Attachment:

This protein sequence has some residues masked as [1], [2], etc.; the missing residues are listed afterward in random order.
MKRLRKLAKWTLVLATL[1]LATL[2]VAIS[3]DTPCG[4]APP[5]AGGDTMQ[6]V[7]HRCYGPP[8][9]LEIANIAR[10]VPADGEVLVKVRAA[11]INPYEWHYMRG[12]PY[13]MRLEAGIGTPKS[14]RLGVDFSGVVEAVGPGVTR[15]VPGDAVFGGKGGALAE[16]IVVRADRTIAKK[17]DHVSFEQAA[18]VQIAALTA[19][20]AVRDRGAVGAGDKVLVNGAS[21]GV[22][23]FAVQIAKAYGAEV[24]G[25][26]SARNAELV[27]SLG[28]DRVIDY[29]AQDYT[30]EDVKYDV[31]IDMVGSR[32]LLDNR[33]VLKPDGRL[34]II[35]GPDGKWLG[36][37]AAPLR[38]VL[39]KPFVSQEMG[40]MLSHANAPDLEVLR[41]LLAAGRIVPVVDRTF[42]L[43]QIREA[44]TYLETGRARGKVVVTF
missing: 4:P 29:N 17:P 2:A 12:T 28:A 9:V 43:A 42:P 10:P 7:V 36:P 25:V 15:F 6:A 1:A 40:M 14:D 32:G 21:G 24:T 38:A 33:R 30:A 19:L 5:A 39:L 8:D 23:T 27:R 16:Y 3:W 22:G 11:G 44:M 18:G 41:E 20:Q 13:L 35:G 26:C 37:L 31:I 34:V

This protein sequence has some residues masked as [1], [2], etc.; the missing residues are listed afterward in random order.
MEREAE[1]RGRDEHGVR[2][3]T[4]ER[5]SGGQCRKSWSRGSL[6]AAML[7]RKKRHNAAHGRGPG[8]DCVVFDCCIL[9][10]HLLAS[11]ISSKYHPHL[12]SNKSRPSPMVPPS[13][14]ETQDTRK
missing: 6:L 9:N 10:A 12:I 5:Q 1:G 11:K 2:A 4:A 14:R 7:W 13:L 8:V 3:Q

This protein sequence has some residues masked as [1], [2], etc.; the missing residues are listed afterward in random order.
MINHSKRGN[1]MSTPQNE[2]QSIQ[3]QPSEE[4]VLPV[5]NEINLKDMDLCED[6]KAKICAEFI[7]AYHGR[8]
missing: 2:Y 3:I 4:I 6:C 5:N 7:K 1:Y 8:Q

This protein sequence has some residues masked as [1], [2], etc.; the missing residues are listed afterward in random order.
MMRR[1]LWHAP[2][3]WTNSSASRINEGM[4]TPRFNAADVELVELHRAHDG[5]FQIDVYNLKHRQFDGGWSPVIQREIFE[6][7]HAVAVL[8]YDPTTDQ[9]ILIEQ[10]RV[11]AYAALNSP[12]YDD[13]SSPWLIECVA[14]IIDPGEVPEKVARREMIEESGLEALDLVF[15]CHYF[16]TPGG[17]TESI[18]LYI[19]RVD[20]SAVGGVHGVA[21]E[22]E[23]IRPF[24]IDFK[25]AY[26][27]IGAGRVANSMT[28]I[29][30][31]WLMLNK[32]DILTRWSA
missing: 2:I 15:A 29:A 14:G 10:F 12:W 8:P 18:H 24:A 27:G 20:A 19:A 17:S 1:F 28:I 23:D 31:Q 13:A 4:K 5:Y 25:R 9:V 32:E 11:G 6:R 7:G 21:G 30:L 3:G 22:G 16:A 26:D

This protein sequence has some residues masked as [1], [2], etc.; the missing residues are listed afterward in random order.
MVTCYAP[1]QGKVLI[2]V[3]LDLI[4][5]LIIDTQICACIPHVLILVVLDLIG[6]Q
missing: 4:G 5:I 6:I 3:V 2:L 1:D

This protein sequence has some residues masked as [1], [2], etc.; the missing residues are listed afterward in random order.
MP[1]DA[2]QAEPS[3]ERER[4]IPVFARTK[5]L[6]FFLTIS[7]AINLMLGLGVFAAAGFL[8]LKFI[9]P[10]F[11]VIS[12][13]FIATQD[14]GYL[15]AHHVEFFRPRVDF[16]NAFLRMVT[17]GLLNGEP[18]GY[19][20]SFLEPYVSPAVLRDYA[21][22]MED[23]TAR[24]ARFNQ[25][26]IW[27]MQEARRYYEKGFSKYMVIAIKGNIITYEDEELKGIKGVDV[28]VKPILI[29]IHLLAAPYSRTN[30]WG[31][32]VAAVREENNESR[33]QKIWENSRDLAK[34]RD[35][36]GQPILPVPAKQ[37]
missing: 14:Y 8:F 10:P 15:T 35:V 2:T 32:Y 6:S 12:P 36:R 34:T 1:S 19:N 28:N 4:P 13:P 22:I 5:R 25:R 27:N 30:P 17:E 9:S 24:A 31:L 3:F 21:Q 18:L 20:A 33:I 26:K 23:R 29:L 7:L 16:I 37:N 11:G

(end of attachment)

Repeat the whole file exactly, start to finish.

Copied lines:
This protein sequence has some residues masked as [1], [2], etc.; the missing residues are listed afterward in random order.
MKRLRKLAKWTLVLATL[1]LATL[2]VAIS[3]DTPCG[4]APP[5]AGGDTMQ[6]V[7]HRCYGPP[8][9]LEIANIAR[10]VPADGEVLVKVRAA[11]INPYEWHYMRG[12]PY[13]MRLEAGIGTPKS[14]RLGVDFSGVVEAVGPGVTR[15]VPGDAVFGGKGGALAE[16]IVVRADRTIAKK[17]DHVSFEQAA[18]VQIAALTA[19][20]AVRDRGAVGAGDKVLVNGAS[21]GV[22][23]FAVQIAKAYGAEV[24]G[25][26]SARNAELV[27]SLG[28]DRVIDY[29]AQDYT[30]EDVKYDV[31]IDMVGSR[32]LLDNR[33]VLKPDGRL[34]II[35]GPDGKWLG[36][37]AAPLR[38]VL[39]KPFVSQEMG[40]MLSHANAPDLEVLR[41]LLAAGRIVPVVDRTF[42]L[43]QIREA[44]TYLETGRARGKVVVTF
missing: 4:P 29:N 17:P 2:A 12:T 28:A 9:V 43:A 42:P 10:P 7:V 36:P 25:V 15:F 6:A 1:A 40:M 14:D 32:G 21:G 24:T 38:A 33:R 30:A 19:L 5:A 39:L 8:D 23:T 27:R 16:Y 3:W 22:G 11:G 44:M 18:G 41:E 20:Q 13:L 35:G 26:C 37:L 31:I 34:V

This protein sequence has some residues masked as [1], [2], etc.; the missing residues are listed afterward in random order.
MEREAE[1]RGRDEHGVR[2][3]T[4]ER[5]SGGQCRKSWSRGSL[6]AAML[7]RKKRHNAAHGRGPG[8]DCVVFDCCIL[9][10]HLLAS[11]ISSKYHPHL[12]SNKSRPSPMVPPS[13][14]ETQDTRK
missing: 6:L 9:N 10:A 12:I 5:Q 1:G 11:K 2:A 4:A 14:R 7:W 13:L 8:V 3:Q

This protein sequence has some residues masked as [1], [2], etc.; the missing residues are listed afterward in random order.
MINHSKRGN[1]MSTPQNE[2]QSIQ[3]QPSEE[4]VLPV[5]NEINLKDMDLCED[6]KAKICAEFI[7]AYHGR[8]
missing: 2:Y 3:I 4:I 6:C 5:N 7:K 1:Y 8:Q

This protein sequence has some residues masked as [1], [2], etc.; the missing residues are listed afterward in random order.
MMRR[1]LWHAP[2][3]WTNSSASRINEGM[4]TPRFNAADVELVELHRAHDG[5]FQIDVYNLKHRQFDGGWSPVIQREIFE[6][7]HAVAVL[8]YDPTTDQ[9]ILIEQ[10]RV[11]AYAALNSP[12]YDD[13]SSPWLIECVA[14]IIDPGEVPEKVARREMIEESGLEALDLVF[15]CHYF[16]TPGG[17]TESI[18]LYI[19]RVD[20]SAVGGVHGVA[21]E[22]E[23]IRPF[24]IDFK[25]AY[26][27]IGAGRVANSMT[28]I[29][30][31]WLMLNK[32]DILTRWSA
missing: 2:I 15:A 29:A 14:G 10:F 12:W 8:P 18:H 24:A 27:G 20:A 19:A 17:S 1:F 28:I 23:D 31:Q 13:A 4:K 5:Y 25:R 9:V 32:E 11:G 6:R 7:G 21:G 30:L 3:G 22:G 16:A 26:D

This protein sequence has some residues masked as [1], [2], etc.; the missing residues are listed afterward in random order.
MVTCYAP[1]QGKVLI[2]V[3]LDLI[4][5]LIIDTQICACIPHVLILVVLDLIG[6]Q
missing: 4:G 5:I 6:I 3:V 2:L 1:D

This protein sequence has some residues masked as [1], [2], etc.; the missing residues are listed afterward in random order.
MP[1]DA[2]QAEPS[3]ERER[4]IPVFARTK[5]L[6]FFLTIS[7]AINLMLGLGVFAAAGFL[8]LKFI[9]P[10]F[11]VIS[12][13]FIATQD[14]GYL[15]AHHVEFFRPRVDF[16]NAFLRMVT[17]GLLNGEP[18]GY[19][20]SFLEPYVSPAVLRDYA[21][22]MED[23]TAR[24]ARFNQ[25][26]IW[27]MQEARRYYEKGFSKYMVIAIKGNIITYEDEELKGIKGVDV[28]VKPILI[29]IHLLAAPYSRTN[30]WG[31][32]VAAVREENNESR[33]QKIWENSRDLAK[34]RD[35][36]GQPILPVPAKQ[37]
missing: 14:Y 8:F 10:P 15:T 35:V 2:T 32:Y 6:S 12:P 36:R 34:T 1:S 19:N 28:N 4:P 13:P 22:I 5:R 25:R 27:N 30:P 17:E 9:S 24:A 31:L 3:F 21:Q 18:L 20:A 33:I 26:K 23:R 29:L 7:L 16:I 37:N 11:G